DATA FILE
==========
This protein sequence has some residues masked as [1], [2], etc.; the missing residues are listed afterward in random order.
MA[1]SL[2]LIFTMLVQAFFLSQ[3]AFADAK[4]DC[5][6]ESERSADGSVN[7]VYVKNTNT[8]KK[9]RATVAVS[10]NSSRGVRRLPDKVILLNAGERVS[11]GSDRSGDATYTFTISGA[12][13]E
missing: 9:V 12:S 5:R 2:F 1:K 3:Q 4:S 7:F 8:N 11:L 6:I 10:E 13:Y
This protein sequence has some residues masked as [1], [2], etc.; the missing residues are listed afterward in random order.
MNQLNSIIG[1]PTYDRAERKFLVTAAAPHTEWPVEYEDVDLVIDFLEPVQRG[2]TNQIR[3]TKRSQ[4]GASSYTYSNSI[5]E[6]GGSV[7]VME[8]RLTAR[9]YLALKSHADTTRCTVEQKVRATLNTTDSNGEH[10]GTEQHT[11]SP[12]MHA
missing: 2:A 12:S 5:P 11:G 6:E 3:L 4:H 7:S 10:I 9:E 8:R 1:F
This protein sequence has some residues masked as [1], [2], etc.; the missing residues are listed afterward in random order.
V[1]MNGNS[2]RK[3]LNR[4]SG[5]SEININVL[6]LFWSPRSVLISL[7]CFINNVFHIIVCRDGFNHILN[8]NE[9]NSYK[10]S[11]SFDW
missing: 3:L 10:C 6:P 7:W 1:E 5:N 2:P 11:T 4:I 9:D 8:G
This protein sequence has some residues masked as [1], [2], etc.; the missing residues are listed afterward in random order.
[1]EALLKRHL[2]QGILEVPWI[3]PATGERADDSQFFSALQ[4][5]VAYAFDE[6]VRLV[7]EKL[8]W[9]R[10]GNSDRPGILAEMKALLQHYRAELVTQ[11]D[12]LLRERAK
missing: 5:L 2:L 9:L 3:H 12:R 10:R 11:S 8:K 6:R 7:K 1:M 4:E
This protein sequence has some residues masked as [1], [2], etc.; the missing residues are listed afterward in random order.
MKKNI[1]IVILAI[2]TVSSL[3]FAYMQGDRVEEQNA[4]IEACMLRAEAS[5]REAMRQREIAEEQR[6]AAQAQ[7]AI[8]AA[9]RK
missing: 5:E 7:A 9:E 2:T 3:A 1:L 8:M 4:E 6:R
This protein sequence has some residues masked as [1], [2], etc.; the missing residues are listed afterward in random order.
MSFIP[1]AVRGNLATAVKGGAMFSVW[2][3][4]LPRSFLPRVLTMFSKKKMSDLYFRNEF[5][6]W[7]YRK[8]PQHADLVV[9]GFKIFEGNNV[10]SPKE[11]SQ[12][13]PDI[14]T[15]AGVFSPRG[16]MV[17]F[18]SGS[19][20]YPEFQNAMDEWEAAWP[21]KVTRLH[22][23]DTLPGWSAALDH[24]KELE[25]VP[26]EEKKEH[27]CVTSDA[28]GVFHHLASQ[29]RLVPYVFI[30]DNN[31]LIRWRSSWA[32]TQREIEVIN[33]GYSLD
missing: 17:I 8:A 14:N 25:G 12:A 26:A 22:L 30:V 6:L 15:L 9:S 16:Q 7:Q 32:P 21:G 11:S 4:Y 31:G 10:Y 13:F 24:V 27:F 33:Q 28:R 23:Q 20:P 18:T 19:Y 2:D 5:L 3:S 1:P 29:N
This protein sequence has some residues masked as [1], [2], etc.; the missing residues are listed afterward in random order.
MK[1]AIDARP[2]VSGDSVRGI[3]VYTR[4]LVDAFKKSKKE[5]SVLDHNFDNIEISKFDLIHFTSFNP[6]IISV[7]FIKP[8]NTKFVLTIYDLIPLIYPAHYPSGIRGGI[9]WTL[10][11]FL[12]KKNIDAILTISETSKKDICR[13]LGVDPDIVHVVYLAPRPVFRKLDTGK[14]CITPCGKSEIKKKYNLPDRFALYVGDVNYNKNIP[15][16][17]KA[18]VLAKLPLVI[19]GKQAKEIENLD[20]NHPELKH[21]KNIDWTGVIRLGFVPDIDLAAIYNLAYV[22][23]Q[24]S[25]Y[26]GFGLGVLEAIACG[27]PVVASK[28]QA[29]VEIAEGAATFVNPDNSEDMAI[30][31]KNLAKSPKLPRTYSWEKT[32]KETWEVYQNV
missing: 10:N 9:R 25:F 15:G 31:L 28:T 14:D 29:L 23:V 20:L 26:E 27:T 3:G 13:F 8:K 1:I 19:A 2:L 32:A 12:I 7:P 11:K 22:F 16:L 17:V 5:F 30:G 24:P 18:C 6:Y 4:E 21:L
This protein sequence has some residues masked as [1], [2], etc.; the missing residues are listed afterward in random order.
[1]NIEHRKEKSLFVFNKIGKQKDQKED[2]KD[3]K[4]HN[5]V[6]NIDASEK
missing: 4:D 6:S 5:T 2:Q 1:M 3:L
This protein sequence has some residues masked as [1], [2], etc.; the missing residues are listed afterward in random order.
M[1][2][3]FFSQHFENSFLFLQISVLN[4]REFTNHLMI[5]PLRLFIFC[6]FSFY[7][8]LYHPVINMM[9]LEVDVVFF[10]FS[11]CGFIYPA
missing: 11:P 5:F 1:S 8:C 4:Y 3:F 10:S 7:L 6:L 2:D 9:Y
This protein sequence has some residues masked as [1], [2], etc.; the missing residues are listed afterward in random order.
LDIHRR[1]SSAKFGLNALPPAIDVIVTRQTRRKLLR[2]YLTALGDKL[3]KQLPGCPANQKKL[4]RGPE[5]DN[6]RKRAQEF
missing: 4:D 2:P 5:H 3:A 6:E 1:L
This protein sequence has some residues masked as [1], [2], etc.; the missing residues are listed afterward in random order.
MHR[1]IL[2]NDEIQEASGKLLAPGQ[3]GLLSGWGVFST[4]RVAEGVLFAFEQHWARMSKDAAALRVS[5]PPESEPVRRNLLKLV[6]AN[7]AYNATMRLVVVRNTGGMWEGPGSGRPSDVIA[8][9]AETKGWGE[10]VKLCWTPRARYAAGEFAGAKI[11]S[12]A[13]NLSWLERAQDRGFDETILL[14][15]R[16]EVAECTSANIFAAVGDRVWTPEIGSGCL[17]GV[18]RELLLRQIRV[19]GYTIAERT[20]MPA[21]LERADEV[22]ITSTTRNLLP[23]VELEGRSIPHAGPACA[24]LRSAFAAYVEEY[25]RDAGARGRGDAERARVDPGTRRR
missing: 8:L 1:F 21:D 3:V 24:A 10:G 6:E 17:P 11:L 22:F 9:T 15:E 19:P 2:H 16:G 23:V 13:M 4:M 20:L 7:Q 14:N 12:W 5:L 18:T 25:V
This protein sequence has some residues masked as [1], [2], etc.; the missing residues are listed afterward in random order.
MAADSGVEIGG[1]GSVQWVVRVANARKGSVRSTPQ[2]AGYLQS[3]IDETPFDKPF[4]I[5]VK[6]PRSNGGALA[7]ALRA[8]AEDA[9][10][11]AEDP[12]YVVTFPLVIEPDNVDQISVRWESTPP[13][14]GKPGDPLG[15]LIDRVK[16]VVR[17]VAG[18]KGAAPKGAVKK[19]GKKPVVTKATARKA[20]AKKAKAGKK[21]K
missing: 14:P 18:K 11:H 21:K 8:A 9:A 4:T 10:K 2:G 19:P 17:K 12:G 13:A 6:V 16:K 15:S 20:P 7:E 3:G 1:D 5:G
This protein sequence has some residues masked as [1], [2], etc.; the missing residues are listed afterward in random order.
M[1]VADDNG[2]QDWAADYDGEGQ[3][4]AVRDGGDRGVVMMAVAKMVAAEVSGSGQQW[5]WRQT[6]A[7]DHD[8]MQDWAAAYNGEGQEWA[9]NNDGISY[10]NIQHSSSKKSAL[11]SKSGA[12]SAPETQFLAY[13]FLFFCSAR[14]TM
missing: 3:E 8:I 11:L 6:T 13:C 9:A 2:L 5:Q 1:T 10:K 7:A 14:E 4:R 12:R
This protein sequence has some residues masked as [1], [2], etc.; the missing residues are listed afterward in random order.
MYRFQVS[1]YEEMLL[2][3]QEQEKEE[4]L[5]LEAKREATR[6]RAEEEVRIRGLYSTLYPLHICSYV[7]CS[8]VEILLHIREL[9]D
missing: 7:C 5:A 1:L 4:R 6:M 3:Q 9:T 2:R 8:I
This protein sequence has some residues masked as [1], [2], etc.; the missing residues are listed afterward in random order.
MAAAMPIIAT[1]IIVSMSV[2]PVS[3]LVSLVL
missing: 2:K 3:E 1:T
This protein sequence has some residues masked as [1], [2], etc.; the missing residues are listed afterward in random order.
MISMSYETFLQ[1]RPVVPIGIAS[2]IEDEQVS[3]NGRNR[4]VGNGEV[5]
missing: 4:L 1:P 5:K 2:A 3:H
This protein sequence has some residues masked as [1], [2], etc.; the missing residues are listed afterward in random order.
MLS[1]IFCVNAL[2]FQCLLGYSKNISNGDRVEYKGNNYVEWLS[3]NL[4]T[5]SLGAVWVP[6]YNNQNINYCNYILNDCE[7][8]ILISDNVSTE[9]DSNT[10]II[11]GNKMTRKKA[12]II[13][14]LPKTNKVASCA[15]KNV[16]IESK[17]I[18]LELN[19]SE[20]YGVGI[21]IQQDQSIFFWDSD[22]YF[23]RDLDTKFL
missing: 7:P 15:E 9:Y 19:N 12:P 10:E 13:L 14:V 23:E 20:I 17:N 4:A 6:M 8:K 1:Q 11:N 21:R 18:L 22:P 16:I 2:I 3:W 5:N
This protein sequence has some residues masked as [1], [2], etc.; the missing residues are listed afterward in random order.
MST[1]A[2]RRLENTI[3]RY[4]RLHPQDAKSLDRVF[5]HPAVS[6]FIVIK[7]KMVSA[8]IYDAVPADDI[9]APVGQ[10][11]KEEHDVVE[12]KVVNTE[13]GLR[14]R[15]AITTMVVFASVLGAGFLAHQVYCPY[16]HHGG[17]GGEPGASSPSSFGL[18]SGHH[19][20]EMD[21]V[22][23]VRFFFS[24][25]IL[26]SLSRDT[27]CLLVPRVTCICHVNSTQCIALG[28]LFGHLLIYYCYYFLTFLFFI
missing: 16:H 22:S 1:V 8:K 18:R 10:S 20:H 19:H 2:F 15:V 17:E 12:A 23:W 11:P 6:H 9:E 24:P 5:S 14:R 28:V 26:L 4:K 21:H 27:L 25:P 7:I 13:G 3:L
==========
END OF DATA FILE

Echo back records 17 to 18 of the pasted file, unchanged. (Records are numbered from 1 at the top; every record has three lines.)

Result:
This protein sequence has some residues masked as [1], [2], etc.; the missing residues are listed afterward in random order.
MLS[1]IFCVNAL[2]FQCLLGYSKNISNGDRVEYKGNNYVEWLS[3]NL[4]T[5]SLGAVWVP[6]YNNQNINYCNYILNDCE[7][8]ILISDNVSTE[9]DSNT[10]II[11]GNKMTRKKA[12]II[13][14]LPKTNKVASCA[15]KNV[16]IESK[17]I[18]LELN[19]SE[20]YGVGI[21]IQQDQSIFFWDSD[22]YF[23]RDLDTKFL
missing: 7:P 15:E 9:Y 19:N 12:P 10:E 13:L 14:V 23:E 20:I 17:N 4:A 6:M 8:K 1:Q 11:N 21:R 18:L 22:P 16:I 2:I 3:W 5:N
This protein sequence has some residues masked as [1], [2], etc.; the missing residues are listed afterward in random order.
MST[1]A[2]RRLENTI[3]RY[4]RLHPQDAKSLDRVF[5]HPAVS[6]FIVIK[7]KMVSA[8]IYDAVPADDI[9]APVGQ[10][11]KEEHDVVE[12]KVVNTE[13]GLR[14]R[15]AITTMVVFASVLGAGFLAHQVYCPY[16]HHGG[17]GGEPGASSPSSFGL[18]SGHH[19][20]EMD[21]V[22][23]VRFFFS[24][25]IL[26]SLSRDT[27]CLLVPRVTCICHVNSTQCIALG[28]LFGHLLIYYCYYFLTFLFFI
missing: 16:H 22:S 1:V 8:K 18:R 10:S 20:H 19:H 2:F 15:V 17:E 12:A 23:W 11:P 6:H 9:E 24:P 5:S 14:R 28:V 26:L 4:K 21:H 27:L 25:P 7:I 13:G 3:L